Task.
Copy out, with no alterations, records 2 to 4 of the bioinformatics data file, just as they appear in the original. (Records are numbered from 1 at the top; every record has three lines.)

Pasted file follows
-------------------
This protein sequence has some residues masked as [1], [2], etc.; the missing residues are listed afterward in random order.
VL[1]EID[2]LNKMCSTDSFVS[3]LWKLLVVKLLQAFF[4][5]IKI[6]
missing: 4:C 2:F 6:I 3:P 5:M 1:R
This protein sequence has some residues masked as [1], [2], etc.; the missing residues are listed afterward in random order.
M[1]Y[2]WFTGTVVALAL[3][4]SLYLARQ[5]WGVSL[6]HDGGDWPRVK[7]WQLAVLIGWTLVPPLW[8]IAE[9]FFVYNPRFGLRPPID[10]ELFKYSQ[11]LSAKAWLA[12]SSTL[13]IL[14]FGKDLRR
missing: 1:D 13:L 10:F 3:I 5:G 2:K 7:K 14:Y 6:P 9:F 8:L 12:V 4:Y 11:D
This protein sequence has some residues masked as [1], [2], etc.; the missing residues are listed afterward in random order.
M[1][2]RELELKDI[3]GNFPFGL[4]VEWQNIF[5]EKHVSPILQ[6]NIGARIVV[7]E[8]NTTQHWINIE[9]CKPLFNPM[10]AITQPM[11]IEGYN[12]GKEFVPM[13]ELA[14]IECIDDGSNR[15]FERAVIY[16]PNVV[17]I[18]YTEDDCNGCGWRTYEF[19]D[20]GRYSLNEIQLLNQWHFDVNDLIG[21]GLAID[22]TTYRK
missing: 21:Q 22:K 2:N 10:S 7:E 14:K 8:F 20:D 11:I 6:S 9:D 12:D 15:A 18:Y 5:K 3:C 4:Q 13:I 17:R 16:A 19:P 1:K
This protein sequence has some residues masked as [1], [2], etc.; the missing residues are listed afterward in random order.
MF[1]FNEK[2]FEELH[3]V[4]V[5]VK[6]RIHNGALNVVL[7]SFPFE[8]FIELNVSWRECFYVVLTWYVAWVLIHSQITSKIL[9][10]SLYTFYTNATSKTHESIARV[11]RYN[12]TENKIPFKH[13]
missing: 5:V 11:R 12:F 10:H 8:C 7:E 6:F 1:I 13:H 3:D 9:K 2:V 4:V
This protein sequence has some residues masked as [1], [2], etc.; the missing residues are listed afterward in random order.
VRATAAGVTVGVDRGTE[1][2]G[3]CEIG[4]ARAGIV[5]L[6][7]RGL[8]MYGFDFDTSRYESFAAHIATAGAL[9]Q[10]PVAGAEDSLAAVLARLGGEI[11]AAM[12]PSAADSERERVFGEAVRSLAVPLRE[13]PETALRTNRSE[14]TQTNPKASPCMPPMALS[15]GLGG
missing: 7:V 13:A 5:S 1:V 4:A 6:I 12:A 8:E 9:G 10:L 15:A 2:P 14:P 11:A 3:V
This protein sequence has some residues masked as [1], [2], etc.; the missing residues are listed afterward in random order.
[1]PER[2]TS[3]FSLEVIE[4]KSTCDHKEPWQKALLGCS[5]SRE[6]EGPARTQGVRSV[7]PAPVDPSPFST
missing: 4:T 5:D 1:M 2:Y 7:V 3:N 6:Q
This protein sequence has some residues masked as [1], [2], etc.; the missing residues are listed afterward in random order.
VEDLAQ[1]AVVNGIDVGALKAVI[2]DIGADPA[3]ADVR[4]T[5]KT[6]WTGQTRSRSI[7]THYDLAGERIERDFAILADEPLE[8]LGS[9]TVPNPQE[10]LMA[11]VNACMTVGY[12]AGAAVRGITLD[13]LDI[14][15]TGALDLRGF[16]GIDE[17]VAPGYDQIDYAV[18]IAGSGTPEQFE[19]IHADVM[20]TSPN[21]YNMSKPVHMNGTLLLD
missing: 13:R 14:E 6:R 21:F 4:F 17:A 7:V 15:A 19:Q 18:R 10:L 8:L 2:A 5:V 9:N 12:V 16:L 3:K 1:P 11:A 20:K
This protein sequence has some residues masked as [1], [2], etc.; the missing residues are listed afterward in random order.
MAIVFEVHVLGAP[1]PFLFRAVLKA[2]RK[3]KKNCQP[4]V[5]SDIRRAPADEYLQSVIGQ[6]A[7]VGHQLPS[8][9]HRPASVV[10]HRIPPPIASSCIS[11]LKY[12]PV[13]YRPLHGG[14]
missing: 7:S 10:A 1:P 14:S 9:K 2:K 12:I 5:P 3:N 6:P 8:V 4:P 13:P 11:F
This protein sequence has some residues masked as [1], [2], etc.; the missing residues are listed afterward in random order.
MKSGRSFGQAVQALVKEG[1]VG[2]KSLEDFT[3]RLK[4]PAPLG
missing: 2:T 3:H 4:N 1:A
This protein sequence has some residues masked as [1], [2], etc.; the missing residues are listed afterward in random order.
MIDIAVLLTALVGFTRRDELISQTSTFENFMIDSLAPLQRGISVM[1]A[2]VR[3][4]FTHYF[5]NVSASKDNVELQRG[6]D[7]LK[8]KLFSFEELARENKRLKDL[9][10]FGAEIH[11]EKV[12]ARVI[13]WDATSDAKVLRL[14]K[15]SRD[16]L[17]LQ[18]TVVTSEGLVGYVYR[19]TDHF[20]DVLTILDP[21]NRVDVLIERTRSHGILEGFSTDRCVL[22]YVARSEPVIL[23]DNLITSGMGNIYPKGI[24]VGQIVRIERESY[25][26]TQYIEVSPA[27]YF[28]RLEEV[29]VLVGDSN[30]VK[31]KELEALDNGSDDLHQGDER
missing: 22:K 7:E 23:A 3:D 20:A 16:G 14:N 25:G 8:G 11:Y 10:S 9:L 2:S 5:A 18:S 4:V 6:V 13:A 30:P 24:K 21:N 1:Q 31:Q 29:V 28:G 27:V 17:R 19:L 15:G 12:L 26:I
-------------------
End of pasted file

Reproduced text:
This protein sequence has some residues masked as [1], [2], etc.; the missing residues are listed afterward in random order.
M[1]Y[2]WFTGTVVALAL[3][4]SLYLARQ[5]WGVSL[6]HDGGDWPRVK[7]WQLAVLIGWTLVPPLW[8]IAE[9]FFVYNPRFGLRPPID[10]ELFKYSQ[11]LSAKAWLA[12]SSTL[13]IL[14]FGKDLRR
missing: 1:D 13:L 10:F 3:I 5:G 2:K 7:K 14:Y 6:P 9:F 8:L 12:V 4:Y 11:D
This protein sequence has some residues masked as [1], [2], etc.; the missing residues are listed afterward in random order.
M[1][2]RELELKDI[3]GNFPFGL[4]VEWQNIF[5]EKHVSPILQ[6]NIGARIVV[7]E[8]NTTQHWINIE[9]CKPLFNPM[10]AITQPM[11]IEGYN[12]GKEFVPM[13]ELA[14]IECIDDGSNR[15]FERAVIY[16]PNVV[17]I[18]YTEDDCNGCGWRTYEF[19]D[20]GRYSLNEIQLLNQWHFDVNDLIG[21]GLAID[22]TTYRK
missing: 21:Q 22:K 2:N 10:S 7:E 14:K 8:F 20:D 11:I 6:S 9:D 12:D 15:A 18:Y 5:K 3:C 4:Q 13:I 17:R 16:A 19:P 1:K
This protein sequence has some residues masked as [1], [2], etc.; the missing residues are listed afterward in random order.
MF[1]FNEK[2]FEELH[3]V[4]V[5]VK[6]RIHNGALNVVL[7]SFPFE[8]FIELNVSWRECFYVVLTWYVAWVLIHSQITSKIL[9][10]SLYTFYTNATSKTHESIARV[11]RYN[12]TENKIPFKH[13]
missing: 5:V 11:R 12:F 10:H 8:C 7:E 6:F 1:I 13:H 3:D 9:K 2:V 4:V